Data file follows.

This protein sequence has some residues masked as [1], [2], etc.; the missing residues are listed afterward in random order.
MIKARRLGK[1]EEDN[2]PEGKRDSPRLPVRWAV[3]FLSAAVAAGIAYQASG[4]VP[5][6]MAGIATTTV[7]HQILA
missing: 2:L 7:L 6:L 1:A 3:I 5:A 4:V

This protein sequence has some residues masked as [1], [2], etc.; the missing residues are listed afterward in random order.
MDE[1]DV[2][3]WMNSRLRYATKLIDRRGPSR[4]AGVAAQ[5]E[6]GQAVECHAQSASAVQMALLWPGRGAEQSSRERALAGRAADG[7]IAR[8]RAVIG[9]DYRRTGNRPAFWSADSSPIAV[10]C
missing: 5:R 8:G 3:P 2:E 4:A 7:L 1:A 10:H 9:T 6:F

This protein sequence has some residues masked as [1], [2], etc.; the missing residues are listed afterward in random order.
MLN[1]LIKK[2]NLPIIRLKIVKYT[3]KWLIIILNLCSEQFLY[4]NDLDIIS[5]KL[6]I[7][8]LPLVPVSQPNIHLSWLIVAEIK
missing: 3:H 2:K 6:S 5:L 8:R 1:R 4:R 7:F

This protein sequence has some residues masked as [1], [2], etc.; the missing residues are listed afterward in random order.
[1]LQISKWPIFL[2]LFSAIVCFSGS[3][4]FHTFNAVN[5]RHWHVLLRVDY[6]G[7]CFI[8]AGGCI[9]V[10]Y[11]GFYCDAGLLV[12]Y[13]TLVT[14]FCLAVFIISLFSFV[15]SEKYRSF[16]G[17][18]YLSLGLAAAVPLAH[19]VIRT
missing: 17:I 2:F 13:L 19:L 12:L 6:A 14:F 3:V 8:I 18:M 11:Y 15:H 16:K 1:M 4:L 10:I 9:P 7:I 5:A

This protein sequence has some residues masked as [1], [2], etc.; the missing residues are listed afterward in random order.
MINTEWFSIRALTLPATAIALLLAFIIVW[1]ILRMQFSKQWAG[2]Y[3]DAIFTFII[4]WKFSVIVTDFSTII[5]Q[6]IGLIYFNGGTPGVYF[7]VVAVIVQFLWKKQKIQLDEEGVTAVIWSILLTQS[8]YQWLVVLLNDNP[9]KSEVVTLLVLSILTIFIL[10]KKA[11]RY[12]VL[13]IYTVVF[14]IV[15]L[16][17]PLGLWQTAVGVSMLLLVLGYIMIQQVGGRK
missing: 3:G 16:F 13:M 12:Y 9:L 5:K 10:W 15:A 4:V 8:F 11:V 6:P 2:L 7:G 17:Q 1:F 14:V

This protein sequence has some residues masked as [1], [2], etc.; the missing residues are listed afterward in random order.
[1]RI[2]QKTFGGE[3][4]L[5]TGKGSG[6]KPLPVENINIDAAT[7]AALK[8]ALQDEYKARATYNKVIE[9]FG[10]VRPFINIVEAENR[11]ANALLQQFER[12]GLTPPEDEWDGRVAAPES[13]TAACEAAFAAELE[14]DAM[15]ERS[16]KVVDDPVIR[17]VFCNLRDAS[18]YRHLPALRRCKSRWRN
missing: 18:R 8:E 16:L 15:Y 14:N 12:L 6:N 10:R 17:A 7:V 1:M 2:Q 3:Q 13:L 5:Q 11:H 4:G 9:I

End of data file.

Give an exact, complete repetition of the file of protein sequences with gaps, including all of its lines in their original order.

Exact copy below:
This protein sequence has some residues masked as [1], [2], etc.; the missing residues are listed afterward in random order.
MIKARRLGK[1]EEDN[2]PEGKRDSPRLPVRWAV[3]FLSAAVAAGIAYQASG[4]VP[5][6]MAGIATTTV[7]HQILA
missing: 2:L 7:L 6:L 1:A 3:I 5:A 4:V

This protein sequence has some residues masked as [1], [2], etc.; the missing residues are listed afterward in random order.
MDE[1]DV[2][3]WMNSRLRYATKLIDRRGPSR[4]AGVAAQ[5]E[6]GQAVECHAQSASAVQMALLWPGRGAEQSSRERALAGRAADG[7]IAR[8]RAVIG[9]DYRRTGNRPAFWSADSSPIAV[10]C
missing: 5:R 8:G 3:P 2:E 4:A 7:L 1:A 10:H 9:T 6:F

This protein sequence has some residues masked as [1], [2], etc.; the missing residues are listed afterward in random order.
MLN[1]LIKK[2]NLPIIRLKIVKYT[3]KWLIIILNLCSEQFLY[4]NDLDIIS[5]KL[6]I[7][8]LPLVPVSQPNIHLSWLIVAEIK
missing: 3:H 2:K 6:S 5:L 8:R 1:R 4:R 7:F

This protein sequence has some residues masked as [1], [2], etc.; the missing residues are listed afterward in random order.
[1]LQISKWPIFL[2]LFSAIVCFSGS[3][4]FHTFNAVN[5]RHWHVLLRVDY[6]G[7]CFI[8]AGGCI[9]V[10]Y[11]GFYCDAGLLV[12]Y[13]TLVT[14]FCLAVFIISLFSFV[15]SEKYRSF[16]G[17][18]YLSLGLAAAVPLAH[19]VIRT
missing: 17:I 2:F 13:L 19:L 12:L 6:A 14:F 3:V 8:I 18:M 11:Y 15:H 16:K 1:M 4:L 10:I 9:P 7:I 5:A

This protein sequence has some residues masked as [1], [2], etc.; the missing residues are listed afterward in random order.
MINTEWFSIRALTLPATAIALLLAFIIVW[1]ILRMQFSKQWAG[2]Y[3]DAIFTFII[4]WKFSVIVTDFSTII[5]Q[6]IGLIYFNGGTPGVYF[7]VVAVIVQFLWKKQKIQLDEEGVTAVIWSILLTQS[8]YQWLVVLLNDNP[9]KSEVVTLLVLSILTIFIL[10]KKA[11]RY[12]VL[13]IYTVVF[14]IV[15]L[16][17]PLGLWQTAVGVSMLLLVLGYIMIQQVGGRK
missing: 3:G 16:F 13:M 12:Y 9:L 5:K 10:W 15:A 4:V 8:F 11:V 6:P 2:L 7:G 17:Q 1:F 14:V

This protein sequence has some residues masked as [1], [2], etc.; the missing residues are listed afterward in random order.
[1]RI[2]QKTFGGE[3][4]L[5]TGKGSG[6]KPLPVENINIDAAT[7]AALK[8]ALQDEYKARATYNKVIE[9]FG[10]VRPFINIVEAENR[11]ANALLQQFER[12]GLTPPEDEWDGRVAAPES[13]TAACEAAFAAELE[14]DAM[15]ERS[16]KVVDDPVIR[17]VFCNLRDAS[18]YRHLPALRRCKSRWRN
missing: 18:R 8:E 16:L 15:Y 14:N 12:L 6:N 10:R 17:A 7:V 1:M 2:Q 3:Q 13:L 5:Q 11:H 4:G 9:I